Experts aren't sure what to call this new open attitude about illness. But they credit television, the Internet, celebrities, and the need to raise money and awareness for diseases.
"Morning television and Oprah, settings where empathy existed, that really said, 'it's OK for me to have an illness,'" says Rich Hanley, director of graduate programs at Quinnipiac University's school of communications. "Pop culture has embraced personal narratives."
And whether it's Lance Armstrong fighting cancer or Brooke Shields and postpartum depression, celebrities show people that it's OK to tell the world what they are going through, says Rhoda Weiss, a national health care consultant in Santa Monica, Calif.
"The hipness is also indicative of a new freedom of expression that came out of the Internet," she says. "Being able to talk about your disease has a freeing-like affect on the victim both on the Net and in front of others."
Combine all of that with the sophisticated marketing of diseases - ribbons, awareness months, walks, and colors - and the illness becomes a pop-culture statement, says Hanley.
Owning the illness
People who broadcast their illnesses are not looking for pity and are not in denial about the seriousness of their disease, says breast oncologist Dr. Alejandra Perez, who sees patients wearing everything from sloganed T-shirts to pink wigs to no wigs at all.
"For our patients, it is very, very important to show the world that even though they have cancer, they are fighters," says Perez, co-director for the Memorial Regional Hospital Breast Cancer Center in Hollywood,Fla. "They are not victims.".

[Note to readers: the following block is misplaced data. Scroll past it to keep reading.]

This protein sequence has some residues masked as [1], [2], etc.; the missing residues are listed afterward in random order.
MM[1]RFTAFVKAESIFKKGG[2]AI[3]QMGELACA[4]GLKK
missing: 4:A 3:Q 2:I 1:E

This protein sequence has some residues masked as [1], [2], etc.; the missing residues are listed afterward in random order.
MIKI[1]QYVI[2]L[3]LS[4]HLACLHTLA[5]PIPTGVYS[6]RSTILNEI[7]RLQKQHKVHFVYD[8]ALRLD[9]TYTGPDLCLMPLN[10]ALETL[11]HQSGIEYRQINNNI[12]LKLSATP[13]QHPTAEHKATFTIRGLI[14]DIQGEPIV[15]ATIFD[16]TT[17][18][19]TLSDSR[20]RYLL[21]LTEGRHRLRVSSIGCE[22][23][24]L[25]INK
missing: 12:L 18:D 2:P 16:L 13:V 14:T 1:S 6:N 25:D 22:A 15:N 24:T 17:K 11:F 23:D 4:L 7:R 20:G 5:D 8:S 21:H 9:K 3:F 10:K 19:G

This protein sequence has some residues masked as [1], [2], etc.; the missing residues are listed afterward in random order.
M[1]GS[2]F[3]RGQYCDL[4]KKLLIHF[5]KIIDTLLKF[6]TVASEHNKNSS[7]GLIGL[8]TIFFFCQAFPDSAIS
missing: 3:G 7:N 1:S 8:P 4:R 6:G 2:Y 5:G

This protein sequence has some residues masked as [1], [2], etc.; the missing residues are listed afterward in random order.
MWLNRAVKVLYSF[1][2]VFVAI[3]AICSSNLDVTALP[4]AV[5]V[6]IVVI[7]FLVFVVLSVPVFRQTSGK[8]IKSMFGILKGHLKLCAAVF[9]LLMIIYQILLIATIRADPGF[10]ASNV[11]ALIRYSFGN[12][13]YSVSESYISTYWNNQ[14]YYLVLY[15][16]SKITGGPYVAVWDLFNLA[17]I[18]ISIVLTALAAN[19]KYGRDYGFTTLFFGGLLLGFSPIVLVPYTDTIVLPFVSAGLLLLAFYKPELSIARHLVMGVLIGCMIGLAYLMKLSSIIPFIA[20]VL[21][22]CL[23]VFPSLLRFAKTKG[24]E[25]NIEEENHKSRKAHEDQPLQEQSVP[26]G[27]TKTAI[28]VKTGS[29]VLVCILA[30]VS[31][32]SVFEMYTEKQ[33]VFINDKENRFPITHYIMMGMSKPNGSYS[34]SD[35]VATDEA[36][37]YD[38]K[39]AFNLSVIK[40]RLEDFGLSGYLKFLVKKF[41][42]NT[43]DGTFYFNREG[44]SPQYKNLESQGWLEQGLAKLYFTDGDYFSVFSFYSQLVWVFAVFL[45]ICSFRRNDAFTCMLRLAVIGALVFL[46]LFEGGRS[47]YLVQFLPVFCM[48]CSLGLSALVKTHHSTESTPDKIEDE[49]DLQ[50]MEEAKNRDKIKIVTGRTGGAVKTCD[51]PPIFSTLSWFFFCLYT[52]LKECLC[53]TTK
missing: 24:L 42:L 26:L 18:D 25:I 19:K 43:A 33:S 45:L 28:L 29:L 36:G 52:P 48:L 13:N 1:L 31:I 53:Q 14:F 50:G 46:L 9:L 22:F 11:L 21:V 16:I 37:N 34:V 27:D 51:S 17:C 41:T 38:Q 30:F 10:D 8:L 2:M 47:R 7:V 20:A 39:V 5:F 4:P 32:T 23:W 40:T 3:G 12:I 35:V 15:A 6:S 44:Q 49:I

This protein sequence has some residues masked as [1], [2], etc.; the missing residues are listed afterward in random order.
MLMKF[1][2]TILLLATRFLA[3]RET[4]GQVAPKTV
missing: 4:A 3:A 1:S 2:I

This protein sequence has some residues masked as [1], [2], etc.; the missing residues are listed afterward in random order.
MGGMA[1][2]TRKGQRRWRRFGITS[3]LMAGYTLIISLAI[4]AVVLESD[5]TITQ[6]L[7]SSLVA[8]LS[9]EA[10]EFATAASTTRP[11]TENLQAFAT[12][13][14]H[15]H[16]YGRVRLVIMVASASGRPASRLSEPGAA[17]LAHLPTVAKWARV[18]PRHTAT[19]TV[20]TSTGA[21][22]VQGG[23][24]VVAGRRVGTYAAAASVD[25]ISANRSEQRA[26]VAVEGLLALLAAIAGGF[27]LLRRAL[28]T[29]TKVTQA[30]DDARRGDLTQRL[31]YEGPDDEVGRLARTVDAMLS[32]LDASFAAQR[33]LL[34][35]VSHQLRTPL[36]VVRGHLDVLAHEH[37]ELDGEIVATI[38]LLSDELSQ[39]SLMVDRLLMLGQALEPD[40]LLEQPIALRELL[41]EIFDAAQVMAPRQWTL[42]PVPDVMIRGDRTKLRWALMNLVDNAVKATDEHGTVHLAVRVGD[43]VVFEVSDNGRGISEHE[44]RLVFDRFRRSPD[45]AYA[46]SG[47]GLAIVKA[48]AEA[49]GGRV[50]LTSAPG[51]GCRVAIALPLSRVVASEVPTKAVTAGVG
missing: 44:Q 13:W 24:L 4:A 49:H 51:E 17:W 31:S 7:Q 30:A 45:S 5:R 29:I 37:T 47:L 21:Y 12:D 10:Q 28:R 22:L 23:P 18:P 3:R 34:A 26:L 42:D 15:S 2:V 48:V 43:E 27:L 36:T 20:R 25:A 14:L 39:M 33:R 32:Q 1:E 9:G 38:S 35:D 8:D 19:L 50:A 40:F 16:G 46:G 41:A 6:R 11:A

"You are giving affirmation to the fact that it does suck, and it's OK to suck but nonetheless you can look good and feel good," says Silverman, 38, mother of two. "It's my goal for people not to look at me and cry. Look at me and see that I am doing all the things you need to do to have a life."
Feeling good can look good
"Medical fashion accessories" can actually look good, too.
Stylish bracelets, necklaces and watches from http://www.creativemedicalid.com/ changed Renee Rhoades' attitude about having to wear a medical ID bracelet. She was worried about being branded as a sick person.
"I feel like a diva when I wear them," says Rhoades, who lives in Richmond and has diabetes. "I went from feeling self-conscious about being tagged with something for the rest of my life to 'So, what bracelet do I get to wear today? "
Photos by Michael Scott/Creative Medical ID
Creative Medical ID shows a an Italian Charm Links bracelet that alerts people of the wearer's medical condition.